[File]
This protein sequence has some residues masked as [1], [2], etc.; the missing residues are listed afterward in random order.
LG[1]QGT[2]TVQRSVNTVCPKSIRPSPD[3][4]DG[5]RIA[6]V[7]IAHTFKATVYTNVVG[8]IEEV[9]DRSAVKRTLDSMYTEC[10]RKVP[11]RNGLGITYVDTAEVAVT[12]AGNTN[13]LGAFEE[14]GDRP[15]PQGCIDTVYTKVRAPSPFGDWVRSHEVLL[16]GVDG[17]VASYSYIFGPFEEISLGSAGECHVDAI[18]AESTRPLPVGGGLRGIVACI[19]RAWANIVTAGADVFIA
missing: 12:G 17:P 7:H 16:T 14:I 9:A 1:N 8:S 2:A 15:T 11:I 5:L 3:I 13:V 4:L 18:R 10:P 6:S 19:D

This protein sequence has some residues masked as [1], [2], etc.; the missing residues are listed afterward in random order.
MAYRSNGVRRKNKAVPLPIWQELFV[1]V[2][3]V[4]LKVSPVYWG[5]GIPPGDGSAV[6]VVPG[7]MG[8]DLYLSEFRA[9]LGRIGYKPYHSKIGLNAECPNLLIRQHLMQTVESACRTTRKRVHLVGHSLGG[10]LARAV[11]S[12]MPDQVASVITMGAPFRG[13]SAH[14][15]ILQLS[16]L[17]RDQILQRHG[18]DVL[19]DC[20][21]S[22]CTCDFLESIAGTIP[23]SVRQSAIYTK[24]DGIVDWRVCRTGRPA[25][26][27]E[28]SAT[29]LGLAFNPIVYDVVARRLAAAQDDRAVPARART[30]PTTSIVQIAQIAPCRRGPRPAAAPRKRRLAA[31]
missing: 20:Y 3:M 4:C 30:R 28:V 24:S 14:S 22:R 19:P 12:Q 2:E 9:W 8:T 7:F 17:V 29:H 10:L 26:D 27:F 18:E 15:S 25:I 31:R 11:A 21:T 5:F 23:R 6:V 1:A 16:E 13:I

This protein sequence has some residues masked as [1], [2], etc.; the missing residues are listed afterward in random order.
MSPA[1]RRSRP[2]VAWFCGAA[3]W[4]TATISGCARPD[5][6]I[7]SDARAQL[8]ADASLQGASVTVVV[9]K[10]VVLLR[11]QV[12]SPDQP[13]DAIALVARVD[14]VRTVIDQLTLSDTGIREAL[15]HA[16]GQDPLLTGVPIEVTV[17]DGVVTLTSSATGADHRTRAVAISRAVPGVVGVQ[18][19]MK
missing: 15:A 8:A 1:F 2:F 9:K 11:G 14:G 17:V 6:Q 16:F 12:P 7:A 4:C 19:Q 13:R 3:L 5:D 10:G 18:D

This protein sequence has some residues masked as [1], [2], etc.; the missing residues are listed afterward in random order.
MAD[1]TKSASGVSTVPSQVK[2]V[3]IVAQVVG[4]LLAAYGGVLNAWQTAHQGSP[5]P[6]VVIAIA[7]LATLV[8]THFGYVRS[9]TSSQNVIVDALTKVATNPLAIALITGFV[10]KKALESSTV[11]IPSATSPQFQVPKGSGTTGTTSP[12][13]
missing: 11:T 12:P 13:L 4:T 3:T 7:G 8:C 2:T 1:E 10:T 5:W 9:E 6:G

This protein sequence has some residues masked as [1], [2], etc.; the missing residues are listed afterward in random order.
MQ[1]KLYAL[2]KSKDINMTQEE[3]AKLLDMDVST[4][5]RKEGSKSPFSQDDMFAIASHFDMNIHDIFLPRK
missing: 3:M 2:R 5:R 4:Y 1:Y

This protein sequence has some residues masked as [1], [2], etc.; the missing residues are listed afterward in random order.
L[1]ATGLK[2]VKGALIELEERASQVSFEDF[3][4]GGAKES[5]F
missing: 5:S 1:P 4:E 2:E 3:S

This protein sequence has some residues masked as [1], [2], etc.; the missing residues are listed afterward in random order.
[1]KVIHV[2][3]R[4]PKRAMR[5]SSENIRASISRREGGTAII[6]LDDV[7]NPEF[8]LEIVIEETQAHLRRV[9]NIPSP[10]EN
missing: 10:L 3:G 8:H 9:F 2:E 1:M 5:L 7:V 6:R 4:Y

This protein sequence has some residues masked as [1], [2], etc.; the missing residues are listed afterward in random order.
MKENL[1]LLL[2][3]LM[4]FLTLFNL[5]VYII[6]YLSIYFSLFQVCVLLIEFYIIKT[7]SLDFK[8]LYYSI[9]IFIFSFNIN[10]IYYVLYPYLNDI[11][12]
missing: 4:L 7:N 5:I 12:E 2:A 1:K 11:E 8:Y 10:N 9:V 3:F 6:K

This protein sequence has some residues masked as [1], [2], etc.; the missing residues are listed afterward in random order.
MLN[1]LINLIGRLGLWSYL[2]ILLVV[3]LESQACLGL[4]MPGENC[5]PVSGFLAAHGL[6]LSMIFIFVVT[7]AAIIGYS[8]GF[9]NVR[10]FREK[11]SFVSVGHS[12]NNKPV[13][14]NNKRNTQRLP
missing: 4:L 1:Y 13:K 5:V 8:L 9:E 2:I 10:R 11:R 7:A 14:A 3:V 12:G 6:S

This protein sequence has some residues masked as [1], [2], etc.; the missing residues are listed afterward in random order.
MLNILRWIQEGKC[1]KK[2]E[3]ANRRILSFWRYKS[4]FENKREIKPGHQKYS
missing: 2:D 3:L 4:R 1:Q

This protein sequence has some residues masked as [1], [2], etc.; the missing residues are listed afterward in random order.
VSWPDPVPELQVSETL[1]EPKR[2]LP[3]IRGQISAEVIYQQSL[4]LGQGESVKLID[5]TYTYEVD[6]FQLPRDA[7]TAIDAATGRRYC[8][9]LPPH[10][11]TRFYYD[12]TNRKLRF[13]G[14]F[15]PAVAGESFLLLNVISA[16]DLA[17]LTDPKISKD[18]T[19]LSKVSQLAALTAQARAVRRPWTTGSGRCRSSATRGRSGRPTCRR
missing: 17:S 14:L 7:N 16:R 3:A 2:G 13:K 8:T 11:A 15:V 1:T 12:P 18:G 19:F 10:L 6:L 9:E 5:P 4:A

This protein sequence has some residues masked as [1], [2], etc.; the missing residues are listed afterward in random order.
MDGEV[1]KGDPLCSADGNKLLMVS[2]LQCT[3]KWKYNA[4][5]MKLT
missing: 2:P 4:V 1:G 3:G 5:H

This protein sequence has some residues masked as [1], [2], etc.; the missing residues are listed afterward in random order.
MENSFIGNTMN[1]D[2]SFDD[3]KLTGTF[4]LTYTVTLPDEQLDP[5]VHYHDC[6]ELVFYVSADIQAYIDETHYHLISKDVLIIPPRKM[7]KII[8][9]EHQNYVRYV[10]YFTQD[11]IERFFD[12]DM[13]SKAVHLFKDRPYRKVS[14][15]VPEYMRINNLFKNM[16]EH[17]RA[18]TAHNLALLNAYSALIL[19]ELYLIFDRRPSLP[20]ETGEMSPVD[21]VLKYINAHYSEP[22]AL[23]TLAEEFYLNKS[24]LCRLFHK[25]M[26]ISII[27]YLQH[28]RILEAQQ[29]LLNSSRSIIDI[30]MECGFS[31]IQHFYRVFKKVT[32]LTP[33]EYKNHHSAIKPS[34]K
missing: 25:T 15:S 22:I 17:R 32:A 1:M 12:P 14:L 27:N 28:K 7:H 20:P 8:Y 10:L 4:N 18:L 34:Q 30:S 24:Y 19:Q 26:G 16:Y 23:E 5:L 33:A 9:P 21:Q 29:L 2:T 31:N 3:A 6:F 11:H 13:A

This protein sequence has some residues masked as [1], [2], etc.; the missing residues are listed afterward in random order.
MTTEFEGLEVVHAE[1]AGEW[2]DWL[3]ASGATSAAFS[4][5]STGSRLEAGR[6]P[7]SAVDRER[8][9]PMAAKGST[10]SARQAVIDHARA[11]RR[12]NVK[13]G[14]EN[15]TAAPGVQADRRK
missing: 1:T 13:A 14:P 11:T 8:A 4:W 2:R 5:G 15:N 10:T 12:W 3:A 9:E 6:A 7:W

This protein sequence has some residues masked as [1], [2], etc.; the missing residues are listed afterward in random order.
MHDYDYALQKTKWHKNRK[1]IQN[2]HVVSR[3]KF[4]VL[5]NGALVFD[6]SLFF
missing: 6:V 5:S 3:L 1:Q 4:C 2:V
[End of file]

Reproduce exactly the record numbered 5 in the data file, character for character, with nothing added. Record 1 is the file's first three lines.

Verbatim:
This protein sequence has some residues masked as [1], [2], etc.; the missing residues are listed afterward in random order.
MQ[1]KLYAL[2]KSKDINMTQEE[3]AKLLDMDVST[4][5]RKEGSKSPFSQDDMFAIASHFDMNIHDIFLPRK
missing: 3:M 2:R 5:R 4:Y 1:Y